Thesesymbols are so subtle that the common person maynot realize they stand for something far beyondwhat they are. For example, the one lit candle inthe chandelier represents the all seeing wisdom ofGod. By using iconology, one can understand howthese symbols came about and relate them to thework of art. This could open up entire newmeanings for paintings that use iconography.Thisessay by Panofsky was vital by showing me that arthistorians must without a doubt check everysource, and be careful of translations. I believehe used a lot of quotes in other languages to makesure he made no mistake in translating them. Thisgoes to show that for an art historian to be asrenowned as Panofsky, you must learn manylanguages and be able to doubt information thatseems to be true until you personally have proventhrough multiple sources that it is in fact true.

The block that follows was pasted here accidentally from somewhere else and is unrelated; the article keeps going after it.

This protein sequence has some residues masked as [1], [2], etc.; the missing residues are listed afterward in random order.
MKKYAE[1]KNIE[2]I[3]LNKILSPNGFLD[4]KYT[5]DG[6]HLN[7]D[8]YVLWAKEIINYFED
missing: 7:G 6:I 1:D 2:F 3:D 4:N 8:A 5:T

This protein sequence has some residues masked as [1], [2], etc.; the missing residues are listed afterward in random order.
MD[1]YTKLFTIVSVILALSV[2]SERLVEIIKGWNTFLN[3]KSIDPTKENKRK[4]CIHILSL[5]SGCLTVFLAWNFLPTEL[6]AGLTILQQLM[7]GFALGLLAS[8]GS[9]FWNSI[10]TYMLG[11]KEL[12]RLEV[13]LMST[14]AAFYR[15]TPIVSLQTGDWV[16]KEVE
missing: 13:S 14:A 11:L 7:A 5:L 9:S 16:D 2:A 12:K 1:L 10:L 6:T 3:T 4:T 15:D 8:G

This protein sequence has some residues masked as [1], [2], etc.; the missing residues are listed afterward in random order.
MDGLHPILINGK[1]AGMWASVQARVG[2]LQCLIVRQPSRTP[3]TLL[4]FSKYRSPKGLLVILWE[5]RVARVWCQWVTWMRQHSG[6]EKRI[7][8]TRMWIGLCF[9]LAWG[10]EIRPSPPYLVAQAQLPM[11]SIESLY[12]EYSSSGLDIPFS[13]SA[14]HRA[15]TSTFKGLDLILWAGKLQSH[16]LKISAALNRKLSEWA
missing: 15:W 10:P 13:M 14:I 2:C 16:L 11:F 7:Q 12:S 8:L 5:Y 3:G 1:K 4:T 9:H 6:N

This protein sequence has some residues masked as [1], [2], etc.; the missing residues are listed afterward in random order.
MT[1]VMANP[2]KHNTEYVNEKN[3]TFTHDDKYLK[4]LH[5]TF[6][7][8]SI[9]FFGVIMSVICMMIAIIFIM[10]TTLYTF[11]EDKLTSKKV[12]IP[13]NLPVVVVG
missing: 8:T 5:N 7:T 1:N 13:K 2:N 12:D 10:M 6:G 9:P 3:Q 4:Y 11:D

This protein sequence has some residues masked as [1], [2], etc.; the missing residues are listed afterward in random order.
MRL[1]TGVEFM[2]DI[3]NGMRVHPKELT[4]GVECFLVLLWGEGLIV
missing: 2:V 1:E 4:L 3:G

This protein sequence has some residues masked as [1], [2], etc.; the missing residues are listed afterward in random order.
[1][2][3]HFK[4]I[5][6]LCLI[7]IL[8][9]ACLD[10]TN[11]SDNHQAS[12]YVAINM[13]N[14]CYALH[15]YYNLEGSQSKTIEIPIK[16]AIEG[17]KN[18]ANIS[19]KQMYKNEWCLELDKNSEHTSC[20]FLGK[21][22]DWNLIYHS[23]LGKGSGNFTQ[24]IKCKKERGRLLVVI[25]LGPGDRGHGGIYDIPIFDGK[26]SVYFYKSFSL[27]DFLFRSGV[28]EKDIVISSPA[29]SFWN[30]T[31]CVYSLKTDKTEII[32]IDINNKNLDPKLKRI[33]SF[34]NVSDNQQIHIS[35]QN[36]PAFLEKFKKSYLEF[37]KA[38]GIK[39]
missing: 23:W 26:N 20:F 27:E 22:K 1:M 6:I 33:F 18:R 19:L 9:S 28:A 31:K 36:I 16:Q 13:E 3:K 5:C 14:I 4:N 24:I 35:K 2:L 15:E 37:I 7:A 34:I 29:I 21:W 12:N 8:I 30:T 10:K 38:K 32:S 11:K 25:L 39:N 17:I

Panofsky proved the Arnolfini portrait to behistorically important because it confirmed that apainting was in fact just one painting when for along time it was doubted and thought to be two. Bydoing so, the origin of the London piece wasdiscovered. All art history has an importantimpact on works of art.
That is why it isessential to be sure the facts are facts,Bibliography:.